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Blick auf Kotor, Bild: Boris Stroujko / shutterstock

Summer holidays in Kotor, Montenegro!


The idea of visiting Montenegro is wonderful. You will discover culture, history, magnificent nature, crystal clear waters and warm beaches. Located in the deepest part of the impressive Bay of Kotor (Boka Kotorska), Kotor could not offer more contrasting landscapes. The fortified Old Town is located at the foot of St. Ivan Hill and the Lovćen Mountains, and the maze-like streets surprise with cafes, churches, and restaurants in the hidden squares. The mountains that rise above the city provide shelter for the entire bay.

The short but turbulent Shkurda River flows through the northern part of the city, and the Gurdić spring is located in the western part.
There is no exact information about the origin of the city, but archaeologists believe that it was built on the remains of the ancient city of Acruvium. According to ancient Greek legend, the city was founded by the Argonauts, who returned home with the Golden Fleece.

Kotor is a UNESCO World Heritage Site because it played an important role in the art and culture of the Balkans in the Middle Ages and because of its remarkable maritime tradition as an important port with the oldest surviving seafarers’ guild in the world. In the city, you will feel the influence of Mediterranean culture and Venetian architecture.

Don’t miss the visit to the old town

Old Town of Kotor
Out and about in the old town of Kotor, Image: AlexAnton / shutterstock

The Old Town of Kotor is like a smaller version of Dubrovnik, tucked away in a secluded corner of Boka Kotorska Bay, in the shadow of the limestone cliffs of the mountain. The walls surrounding the old town of Kotor are 15 m wide and 20 m high. They are a clever addition to the natural protection provided by the steep cliffs of St. Ivan Hill. The old town can be entered through three gates. The most important is the Sea Gate, which was built in 1555.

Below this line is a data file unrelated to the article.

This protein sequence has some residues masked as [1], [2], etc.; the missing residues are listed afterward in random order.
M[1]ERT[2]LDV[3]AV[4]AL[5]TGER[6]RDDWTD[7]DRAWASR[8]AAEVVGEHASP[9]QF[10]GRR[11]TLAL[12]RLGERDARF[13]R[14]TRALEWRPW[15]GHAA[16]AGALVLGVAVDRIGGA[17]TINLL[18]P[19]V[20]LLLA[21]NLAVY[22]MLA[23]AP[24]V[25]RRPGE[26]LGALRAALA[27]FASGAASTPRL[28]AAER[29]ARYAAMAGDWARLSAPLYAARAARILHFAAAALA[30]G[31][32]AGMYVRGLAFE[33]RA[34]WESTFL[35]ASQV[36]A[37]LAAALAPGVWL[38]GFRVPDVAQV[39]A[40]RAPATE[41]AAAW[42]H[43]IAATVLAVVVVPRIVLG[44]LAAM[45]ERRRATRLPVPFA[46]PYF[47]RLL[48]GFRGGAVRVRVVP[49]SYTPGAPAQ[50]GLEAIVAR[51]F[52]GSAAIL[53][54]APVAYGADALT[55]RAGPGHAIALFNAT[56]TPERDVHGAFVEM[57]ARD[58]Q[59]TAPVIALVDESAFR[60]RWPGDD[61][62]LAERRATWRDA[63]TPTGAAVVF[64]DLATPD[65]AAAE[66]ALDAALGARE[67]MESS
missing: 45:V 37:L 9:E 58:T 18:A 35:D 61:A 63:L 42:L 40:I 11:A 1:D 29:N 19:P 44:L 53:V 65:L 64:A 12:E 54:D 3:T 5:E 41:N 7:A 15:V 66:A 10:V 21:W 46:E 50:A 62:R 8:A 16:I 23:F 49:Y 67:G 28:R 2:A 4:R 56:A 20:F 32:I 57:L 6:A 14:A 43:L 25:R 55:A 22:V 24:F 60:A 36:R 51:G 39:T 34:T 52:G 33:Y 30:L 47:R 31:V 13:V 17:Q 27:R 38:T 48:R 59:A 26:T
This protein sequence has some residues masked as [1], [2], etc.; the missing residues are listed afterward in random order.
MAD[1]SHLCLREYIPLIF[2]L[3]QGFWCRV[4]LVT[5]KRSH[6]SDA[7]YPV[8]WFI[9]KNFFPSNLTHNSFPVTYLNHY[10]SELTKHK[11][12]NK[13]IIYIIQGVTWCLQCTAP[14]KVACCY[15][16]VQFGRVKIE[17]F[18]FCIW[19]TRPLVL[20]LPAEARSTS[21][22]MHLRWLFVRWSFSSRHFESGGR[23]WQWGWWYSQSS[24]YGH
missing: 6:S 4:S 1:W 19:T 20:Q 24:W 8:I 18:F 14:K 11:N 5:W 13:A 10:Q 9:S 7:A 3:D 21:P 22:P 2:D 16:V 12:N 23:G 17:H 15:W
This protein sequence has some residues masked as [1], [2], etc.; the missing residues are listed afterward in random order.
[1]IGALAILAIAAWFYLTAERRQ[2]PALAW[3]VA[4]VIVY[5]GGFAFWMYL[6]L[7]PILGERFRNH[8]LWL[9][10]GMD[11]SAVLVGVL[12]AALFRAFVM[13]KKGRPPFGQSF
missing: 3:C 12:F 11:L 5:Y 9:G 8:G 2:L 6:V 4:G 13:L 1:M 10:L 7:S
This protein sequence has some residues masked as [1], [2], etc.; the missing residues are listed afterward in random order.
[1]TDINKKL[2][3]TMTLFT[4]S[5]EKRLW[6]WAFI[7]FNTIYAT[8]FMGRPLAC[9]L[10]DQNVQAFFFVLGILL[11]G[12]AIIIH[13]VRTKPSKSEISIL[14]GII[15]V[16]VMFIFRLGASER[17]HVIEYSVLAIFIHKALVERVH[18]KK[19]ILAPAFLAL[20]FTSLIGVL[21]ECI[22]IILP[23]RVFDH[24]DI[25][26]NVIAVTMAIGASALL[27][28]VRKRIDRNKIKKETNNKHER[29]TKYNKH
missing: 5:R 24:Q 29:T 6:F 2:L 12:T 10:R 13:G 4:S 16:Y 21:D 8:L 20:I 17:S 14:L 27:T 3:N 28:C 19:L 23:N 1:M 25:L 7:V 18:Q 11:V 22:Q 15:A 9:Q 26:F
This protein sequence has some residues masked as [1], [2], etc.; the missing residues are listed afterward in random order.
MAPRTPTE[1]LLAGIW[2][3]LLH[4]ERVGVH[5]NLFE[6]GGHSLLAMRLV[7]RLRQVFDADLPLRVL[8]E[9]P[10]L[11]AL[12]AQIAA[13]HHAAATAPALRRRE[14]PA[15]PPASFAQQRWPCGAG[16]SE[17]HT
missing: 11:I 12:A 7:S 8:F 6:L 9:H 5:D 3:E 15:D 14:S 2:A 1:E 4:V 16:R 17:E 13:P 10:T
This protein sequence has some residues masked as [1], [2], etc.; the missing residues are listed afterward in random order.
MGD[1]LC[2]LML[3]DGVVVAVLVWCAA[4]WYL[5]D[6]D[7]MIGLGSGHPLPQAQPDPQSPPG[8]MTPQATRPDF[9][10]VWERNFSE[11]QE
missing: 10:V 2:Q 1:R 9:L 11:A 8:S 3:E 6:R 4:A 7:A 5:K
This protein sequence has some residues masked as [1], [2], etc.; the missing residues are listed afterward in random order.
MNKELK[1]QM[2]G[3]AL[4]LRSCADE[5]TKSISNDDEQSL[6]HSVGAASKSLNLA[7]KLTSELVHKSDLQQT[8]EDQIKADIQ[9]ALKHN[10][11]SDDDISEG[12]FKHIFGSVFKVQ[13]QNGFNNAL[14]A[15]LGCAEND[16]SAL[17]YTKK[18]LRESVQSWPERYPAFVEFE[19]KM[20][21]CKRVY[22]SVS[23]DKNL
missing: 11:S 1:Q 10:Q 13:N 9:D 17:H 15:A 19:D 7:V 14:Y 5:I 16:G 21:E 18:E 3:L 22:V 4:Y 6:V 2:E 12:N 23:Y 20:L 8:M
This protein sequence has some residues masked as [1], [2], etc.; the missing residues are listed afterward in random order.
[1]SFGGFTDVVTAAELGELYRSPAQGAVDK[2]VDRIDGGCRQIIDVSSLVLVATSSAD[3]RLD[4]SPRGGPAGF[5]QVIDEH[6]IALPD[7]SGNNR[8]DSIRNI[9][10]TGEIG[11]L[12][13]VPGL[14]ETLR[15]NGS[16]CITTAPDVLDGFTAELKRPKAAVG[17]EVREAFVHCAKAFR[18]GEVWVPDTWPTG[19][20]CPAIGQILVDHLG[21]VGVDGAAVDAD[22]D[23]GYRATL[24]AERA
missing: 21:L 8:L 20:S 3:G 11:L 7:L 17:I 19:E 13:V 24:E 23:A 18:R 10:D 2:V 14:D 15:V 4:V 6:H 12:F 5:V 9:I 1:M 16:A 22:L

The best way to explore the old town and soak up its atmosphere is to get lost in the narrow, cobbled streets. Start your adventure at the Sea Gate, right on the bay. Moving clockwise, you’ll see most of the top attractions, including Coat of Arms Square, Flour Square, the Maritime Museum, and the churches of St. Luke and St. Nicola. Turn left and you’re back where you started.

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Surrounded by a city wall, the city is crisscrossed by narrow streets and squares where charming restaurants, cafes and craft shops are located. In every corner of the city you can discover the history of its long and illustrious past: the Cathedral of Saint Tryphon from Roman times, the Church of St. Luke from the 13th century, the Prince’s Palace from the 17th century and the Napoleon Theatre from the 19th century. The city offers a wide range of carnivals and festivals, which also add to its charm.

The Bay of Kotor enchants with its beauty